L. Donald Gilmore

Learn More
This report describes an early version of a technique for decomposing surface electromyographic (sEMG) signals into the constituent motor unit (MU) action potential trains. A surface sensor array is used to collect four channels of differentially amplified EMG signals. The decomposition is achieved by a set of algorithms that uses a specially developed(More)
Automatic tracking of movement disorders in patients with Parkinson's disease (PD) is dependent on the ability of machine learning algorithms to resolve the complex and unpredictable characteristics of wearable sensor data. The challenge reflects the variety of movement disorders that fluctuate throughout the day which can be confounded by voluntary(More)
The surface electromyographic (sEMG) signal that originates in the muscle is inevitably contaminated by various noise signals or artifacts that originate at the skin-electrode interface, in the electronics that amplifies the signals, and in external sources. Modern technology is substantially immune to some of these noises, but not to the baseline noise and(More)
We investigated the influence of inter-electrode spacing on the degree of crosstalk contamination in surface electromyographic (sEMG) signals in the tibialis anterior (target muscle), generated by the triceps surae (crosstalk muscle), using bar and disk electrode arrays. The degree of crosstalk contamination was assessed for voluntary constant-force(More)
The authors previously reported speaker-dependent automatic speech recognition accuracy for isolated words using eleven surface-electromyographic (sEMG) sensors in fixed recording locations on the face and neck. The original array of sensors was chosen to ensure ample coverage of the muscle groups known to contribute to articulation during speech(More)
De Luca, Carlo J., Alexander Adam, Robert Wotiz, L. Donald Gilmore, and S. Hamid Nawab. Decomposition of surface EMG signals. J Neurophysiol 96: 1646–1657, 2006; doi:10.1152/jn.00009.2006. This report describes an early version of a technique for decomposing surface electromyographic (sEMG) signals into the constituent motor unit (MU) action potential(More)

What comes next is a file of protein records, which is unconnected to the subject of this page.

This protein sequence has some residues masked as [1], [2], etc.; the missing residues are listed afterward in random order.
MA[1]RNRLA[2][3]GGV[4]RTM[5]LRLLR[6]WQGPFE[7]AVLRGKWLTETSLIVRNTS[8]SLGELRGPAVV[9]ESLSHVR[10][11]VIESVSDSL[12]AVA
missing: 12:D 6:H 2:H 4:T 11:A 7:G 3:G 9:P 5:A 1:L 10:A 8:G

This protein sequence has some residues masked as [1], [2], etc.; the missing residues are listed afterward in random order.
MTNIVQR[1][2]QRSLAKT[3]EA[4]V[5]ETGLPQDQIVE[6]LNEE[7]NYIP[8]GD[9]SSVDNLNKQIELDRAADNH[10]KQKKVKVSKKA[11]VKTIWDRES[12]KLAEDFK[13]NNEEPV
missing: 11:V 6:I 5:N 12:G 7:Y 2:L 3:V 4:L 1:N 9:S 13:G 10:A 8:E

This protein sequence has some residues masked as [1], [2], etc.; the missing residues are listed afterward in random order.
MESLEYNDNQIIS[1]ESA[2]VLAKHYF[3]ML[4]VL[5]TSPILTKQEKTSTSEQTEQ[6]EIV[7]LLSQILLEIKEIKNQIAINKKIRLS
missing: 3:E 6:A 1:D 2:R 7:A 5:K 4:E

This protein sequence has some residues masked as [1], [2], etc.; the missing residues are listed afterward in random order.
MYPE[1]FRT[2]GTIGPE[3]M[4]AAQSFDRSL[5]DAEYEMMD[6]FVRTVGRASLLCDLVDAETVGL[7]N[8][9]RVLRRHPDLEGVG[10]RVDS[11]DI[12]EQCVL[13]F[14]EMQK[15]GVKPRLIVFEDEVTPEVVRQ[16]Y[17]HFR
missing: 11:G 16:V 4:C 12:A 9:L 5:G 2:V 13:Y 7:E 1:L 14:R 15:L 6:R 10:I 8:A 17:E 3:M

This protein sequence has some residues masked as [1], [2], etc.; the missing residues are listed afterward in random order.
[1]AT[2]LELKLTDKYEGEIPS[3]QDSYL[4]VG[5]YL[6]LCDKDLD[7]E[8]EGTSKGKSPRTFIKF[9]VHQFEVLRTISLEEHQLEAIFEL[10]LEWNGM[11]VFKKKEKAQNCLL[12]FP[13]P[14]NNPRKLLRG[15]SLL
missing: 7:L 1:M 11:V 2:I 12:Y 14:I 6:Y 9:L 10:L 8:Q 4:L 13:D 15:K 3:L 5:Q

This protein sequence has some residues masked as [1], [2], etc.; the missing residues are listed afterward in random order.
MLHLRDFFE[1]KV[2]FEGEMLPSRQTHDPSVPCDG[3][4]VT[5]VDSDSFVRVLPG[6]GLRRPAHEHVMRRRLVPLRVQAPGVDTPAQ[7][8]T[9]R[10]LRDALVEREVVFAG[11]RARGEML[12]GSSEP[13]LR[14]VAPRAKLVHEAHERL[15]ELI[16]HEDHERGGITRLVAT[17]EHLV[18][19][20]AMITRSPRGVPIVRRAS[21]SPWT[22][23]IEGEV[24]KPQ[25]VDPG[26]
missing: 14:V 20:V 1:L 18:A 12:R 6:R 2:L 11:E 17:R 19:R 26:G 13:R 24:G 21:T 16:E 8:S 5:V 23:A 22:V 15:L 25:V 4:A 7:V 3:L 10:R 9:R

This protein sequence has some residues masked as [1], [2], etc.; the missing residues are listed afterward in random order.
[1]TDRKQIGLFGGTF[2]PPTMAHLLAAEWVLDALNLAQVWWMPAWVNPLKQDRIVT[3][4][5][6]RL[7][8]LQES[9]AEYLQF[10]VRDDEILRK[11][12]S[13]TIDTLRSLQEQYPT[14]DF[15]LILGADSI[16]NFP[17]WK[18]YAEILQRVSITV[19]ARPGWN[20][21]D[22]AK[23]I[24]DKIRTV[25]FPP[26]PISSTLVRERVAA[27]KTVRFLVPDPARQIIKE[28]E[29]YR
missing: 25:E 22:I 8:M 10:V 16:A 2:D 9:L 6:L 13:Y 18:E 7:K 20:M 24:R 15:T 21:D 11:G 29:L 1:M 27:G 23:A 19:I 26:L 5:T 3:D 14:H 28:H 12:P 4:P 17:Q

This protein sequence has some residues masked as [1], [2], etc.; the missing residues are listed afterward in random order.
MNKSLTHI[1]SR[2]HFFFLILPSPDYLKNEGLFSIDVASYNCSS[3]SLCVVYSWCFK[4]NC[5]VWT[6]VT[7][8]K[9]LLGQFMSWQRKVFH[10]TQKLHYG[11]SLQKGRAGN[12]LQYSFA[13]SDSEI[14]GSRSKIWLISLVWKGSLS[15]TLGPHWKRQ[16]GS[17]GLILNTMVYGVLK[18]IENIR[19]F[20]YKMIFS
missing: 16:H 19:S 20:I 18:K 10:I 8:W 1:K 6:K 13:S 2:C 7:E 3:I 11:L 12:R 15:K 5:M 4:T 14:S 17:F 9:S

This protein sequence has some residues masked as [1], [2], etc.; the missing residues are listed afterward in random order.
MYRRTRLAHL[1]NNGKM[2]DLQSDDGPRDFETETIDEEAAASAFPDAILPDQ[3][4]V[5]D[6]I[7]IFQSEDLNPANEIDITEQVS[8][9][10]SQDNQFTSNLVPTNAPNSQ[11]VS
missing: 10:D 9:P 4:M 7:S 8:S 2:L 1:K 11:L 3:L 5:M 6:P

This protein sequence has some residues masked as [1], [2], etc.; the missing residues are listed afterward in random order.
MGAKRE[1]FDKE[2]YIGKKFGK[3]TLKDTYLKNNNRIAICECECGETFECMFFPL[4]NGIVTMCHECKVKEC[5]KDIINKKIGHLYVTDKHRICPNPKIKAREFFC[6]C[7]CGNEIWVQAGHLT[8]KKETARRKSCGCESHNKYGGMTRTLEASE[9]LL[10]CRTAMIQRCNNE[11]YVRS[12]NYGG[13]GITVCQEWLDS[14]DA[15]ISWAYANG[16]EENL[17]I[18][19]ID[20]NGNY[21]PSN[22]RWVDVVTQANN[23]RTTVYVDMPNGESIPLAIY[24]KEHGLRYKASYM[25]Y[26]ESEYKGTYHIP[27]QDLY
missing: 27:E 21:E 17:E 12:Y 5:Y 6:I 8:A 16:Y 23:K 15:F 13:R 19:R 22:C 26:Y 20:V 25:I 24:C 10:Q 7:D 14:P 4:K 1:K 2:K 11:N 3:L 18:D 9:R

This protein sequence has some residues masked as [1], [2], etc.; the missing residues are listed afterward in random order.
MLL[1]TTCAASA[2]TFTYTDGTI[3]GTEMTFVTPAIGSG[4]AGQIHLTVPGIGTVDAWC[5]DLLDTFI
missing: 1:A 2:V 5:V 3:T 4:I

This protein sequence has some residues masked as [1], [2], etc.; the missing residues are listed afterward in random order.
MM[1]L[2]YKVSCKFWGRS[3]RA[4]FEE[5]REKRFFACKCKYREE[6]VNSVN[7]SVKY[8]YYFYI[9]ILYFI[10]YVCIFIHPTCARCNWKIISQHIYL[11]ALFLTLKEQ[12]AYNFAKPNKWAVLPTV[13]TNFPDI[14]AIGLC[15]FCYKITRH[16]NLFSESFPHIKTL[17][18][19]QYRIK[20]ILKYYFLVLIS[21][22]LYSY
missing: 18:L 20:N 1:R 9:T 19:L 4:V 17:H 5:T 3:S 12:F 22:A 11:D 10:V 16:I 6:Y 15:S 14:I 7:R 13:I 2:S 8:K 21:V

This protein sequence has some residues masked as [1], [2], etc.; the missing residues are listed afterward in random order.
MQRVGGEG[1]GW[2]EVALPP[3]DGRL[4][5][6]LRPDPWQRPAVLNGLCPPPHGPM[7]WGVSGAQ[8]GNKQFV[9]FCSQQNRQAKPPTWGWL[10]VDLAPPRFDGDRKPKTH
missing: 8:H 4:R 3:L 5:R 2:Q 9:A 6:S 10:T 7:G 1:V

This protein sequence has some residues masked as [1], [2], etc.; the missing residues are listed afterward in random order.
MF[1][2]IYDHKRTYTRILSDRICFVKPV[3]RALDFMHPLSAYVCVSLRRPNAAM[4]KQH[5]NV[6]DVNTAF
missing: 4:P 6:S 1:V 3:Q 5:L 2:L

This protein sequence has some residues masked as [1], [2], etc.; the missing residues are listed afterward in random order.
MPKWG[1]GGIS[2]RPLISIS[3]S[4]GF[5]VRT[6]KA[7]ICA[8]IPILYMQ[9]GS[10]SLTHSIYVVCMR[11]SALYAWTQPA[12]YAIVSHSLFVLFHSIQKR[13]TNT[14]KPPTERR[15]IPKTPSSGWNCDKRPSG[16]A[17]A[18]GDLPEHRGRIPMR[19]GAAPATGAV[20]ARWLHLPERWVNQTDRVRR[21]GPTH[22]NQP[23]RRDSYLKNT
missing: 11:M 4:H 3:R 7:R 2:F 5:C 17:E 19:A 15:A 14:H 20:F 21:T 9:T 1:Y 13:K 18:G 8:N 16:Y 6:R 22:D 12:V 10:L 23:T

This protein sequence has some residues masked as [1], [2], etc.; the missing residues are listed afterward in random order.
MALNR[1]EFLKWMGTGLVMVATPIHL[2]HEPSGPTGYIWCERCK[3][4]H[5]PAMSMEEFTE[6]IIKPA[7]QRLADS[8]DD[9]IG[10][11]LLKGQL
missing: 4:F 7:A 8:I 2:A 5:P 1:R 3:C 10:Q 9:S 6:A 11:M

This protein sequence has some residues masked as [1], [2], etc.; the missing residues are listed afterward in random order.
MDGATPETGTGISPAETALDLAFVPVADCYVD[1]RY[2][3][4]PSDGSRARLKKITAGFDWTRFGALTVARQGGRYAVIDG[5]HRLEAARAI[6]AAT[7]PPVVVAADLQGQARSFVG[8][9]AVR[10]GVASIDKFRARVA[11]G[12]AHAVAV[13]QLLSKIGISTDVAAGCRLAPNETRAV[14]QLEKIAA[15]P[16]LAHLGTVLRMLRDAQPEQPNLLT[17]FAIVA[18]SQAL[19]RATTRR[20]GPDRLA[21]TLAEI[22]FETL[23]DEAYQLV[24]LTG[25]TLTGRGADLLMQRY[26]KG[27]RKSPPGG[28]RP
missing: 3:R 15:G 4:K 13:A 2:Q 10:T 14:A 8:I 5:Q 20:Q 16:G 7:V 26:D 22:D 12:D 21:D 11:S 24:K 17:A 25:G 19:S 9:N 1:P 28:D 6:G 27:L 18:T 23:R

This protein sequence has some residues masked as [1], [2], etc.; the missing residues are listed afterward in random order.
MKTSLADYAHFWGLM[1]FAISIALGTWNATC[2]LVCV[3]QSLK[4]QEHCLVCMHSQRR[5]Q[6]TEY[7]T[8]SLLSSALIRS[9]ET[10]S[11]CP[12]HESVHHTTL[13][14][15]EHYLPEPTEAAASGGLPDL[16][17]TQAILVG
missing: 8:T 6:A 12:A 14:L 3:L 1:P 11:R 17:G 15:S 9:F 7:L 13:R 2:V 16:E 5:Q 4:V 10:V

This study compared the performance of surface electromyographic (sEMG) sensors for different detection conditions affecting the electro-mechanical stability between the sensor and its contact with the skin. These comparisons were made to gain a better understanding of how specific characteristics of sensor design and use may alter the ability of sEMG(More)
An electrode unit capable of detecting voluntarily elicited nerve signals for prolonged periods of time has been developed and tested. The electrode unit has been implanted around the distal ends of severed sciatic and peroneal nerves in rabbits. This electrode may prove suitable for implantation in human amputees for the purpose of recording neural control(More)
Parallel isolated word corpora were collected from healthy speakers and individuals with speech impairment due to stroke or cerebral palsy. Surface electromyographic (sEMG) signals were collected for both vocalized and mouthed speech production modes. Pioneering work on disordered speech recognition using the acoustic signal, the sEMG signals, and their(More)
Six recording electrode units were implanted around the severed sciatic nerves of rabbits immediately after an axotomy was performed. Voluntary and involuntary motor neuroelectric signals (including individual action potentials) were recorded from the surface of the severed nerve for as long as 142 days after implantation, the average duration being 64(More)